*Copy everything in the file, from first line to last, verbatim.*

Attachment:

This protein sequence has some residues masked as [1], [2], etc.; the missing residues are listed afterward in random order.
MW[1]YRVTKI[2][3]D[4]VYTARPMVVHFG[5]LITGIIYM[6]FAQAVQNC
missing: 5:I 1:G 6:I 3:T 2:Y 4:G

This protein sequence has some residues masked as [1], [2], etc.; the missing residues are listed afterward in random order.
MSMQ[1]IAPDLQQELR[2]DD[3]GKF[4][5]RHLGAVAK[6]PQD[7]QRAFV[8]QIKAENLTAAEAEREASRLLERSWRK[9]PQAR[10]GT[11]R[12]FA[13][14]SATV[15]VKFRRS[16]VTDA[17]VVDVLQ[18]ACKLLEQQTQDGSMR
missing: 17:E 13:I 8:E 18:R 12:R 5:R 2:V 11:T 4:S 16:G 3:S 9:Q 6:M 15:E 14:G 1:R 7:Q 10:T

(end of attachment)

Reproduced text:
This protein sequence has some residues masked as [1], [2], etc.; the missing residues are listed afterward in random order.
MW[1]YRVTKI[2][3]D[4]VYTARPMVVHFG[5]LITGIIYM[6]FAQAVQNC
missing: 5:I 1:G 6:I 3:T 2:Y 4:G

This protein sequence has some residues masked as [1], [2], etc.; the missing residues are listed afterward in random order.
MSMQ[1]IAPDLQQELR[2]DD[3]GKF[4][5]RHLGAVAK[6]PQD[7]QRAFV[8]QIKAENLTAAEAEREASRLLERSWRK[9]PQAR[10]GT[11]R[12]FA[13][14]SATV[15]VKFRRS[16]VTDA[17]VVDVLQ[18]ACKLLEQQTQDGSMR
missing: 17:E 13:I 8:E 18:R 12:R 5:R 2:V 11:T 4:S 16:G 3:S 9:Q 6:M 15:E 14:G 1:R 7:Q 10:T